While the number of fines issued could be influenced by the number of inspectors at different stations, Public Transport Users Association’s Daniel Bowen says the overall numbers indicate a widespread problem.
He says commuters should not have to rely on their car to get to the station, but should be able to utilise alternatives such as frequent and reliable buses, secure bicycle storage at stations and improved cycling and walking paths to stations.
The high number of offenders at Box Hill could be partly due to shoppers using commuter spaces, but is also an indication of mismatched train and bus timetables, he says.
Daniel says although the bus interchange at Box Hill services 15 routes, some services are infrequent and people feel unsafe waiting for buses, especially at night, so they drive to the station instead.
RACV’s On Track survey revealed that access is a big issue at Melbourne train station’s.
“Getting to and from the station is a big part of people’s overall journey, but this is often overlooked in terms of planning, infrastructure and service delivery,” says RACV senior planner Stuart Outhred. “By running the On Track survey every two years, we can see trends over time in what people are happy with, what investment is making a difference, and what needs to improve”.
A transport department spokesman says the government is working on giving people more options to get to their nearest station, including building thousands of extra car spaces across the network.
“At stations such as Box Hill, we are always looking at ways to make it easier for people using the station to interchange with other modes of transport,” he says.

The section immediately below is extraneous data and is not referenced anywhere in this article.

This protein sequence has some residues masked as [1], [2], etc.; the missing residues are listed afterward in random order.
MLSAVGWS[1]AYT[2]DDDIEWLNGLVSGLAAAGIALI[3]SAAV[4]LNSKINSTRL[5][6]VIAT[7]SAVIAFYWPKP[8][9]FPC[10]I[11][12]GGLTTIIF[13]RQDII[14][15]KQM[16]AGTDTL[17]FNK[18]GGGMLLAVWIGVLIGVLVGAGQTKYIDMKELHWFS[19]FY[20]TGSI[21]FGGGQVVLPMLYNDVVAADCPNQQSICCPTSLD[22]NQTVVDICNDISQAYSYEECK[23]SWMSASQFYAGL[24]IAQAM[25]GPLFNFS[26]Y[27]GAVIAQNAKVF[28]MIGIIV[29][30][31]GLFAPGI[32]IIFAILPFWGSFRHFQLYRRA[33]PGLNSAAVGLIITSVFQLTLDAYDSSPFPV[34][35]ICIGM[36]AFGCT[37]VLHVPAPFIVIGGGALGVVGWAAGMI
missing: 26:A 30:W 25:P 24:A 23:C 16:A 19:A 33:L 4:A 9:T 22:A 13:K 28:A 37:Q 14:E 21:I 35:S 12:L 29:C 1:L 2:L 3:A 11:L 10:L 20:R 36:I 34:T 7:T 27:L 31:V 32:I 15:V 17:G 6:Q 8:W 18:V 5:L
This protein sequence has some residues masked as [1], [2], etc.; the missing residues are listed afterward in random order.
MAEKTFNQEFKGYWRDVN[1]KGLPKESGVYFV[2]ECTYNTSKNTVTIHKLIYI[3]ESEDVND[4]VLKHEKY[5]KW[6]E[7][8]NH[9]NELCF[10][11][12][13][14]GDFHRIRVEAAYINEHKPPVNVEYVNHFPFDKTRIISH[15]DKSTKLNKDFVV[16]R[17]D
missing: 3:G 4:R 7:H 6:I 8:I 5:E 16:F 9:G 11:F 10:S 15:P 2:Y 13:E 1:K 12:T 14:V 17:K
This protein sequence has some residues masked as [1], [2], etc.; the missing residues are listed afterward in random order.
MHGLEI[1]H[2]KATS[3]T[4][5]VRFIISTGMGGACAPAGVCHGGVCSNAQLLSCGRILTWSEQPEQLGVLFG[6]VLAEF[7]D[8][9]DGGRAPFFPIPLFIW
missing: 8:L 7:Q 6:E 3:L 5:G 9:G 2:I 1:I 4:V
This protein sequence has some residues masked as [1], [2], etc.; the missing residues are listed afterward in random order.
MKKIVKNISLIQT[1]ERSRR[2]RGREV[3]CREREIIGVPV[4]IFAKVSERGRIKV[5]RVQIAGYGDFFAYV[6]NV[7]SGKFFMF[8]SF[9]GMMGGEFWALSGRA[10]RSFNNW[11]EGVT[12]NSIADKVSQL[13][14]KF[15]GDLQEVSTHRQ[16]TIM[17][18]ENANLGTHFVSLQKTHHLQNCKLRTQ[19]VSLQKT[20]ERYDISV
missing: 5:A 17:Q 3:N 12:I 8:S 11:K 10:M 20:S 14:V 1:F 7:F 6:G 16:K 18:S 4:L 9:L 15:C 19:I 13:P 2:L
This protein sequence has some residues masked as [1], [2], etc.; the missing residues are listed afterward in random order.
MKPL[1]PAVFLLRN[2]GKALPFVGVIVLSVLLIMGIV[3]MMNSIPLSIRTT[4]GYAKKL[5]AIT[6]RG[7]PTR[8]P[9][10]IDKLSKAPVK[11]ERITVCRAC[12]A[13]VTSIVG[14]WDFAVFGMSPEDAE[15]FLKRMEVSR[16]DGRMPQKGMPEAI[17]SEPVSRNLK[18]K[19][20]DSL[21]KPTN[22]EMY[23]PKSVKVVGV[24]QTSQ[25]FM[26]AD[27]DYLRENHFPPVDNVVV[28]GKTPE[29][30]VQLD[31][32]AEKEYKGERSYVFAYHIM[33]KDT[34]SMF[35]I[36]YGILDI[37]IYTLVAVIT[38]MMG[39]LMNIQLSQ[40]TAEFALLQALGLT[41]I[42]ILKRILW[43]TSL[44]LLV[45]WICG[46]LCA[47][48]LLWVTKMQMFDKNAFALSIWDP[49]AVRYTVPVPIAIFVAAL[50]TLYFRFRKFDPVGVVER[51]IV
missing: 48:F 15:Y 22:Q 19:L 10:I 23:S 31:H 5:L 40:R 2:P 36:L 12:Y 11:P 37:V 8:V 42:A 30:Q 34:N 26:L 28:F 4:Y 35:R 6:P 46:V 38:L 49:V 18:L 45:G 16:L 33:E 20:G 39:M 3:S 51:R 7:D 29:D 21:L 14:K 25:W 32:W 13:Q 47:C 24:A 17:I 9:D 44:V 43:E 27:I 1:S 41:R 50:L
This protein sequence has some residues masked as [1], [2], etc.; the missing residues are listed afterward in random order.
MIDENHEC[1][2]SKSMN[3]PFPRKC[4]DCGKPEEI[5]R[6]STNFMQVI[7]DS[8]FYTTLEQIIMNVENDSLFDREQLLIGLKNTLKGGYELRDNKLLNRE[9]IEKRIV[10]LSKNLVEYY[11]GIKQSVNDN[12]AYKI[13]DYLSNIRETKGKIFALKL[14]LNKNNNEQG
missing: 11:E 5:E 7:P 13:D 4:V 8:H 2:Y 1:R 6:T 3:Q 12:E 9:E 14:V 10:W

The Box Hill Transit Interchange Steering Committee will soon table its report to government on options to improve the interchange between rail, bus and tram at Box Hill.
But the PTUA is unconvinced extra parking spots are the solution. “The state government is committing $150 million on new commuter car parks, but no matter how big they are they will still become full,” says Daniel Bowen.
“That money could be better spent on such things as improved street lighting to make it feel safer to walk to and from public transport.”
The RACV also believes more needs to be done than simply providing extra parking. The Growing Pains reports highlight the limited amount of transport choices for people in outer Melbourne and Victoria’s regional cities and towns.
“Providing more car parking may be suitable in some instances, but it should not be seen as a silver bullet for improving station access," Stuart says. "Councils need to work with the State Government to provide safe bike and pedestrian access so commuters have more choice in getting to and from station precincts.”
He says Melbourne is booming so we need to make the right changes now to ensure train stations are accessible for all, not just people driving. “This means a holistic approach that considers how frequent and direct bus services, connected footpaths and safe bicycle infrastructure can all play a role”.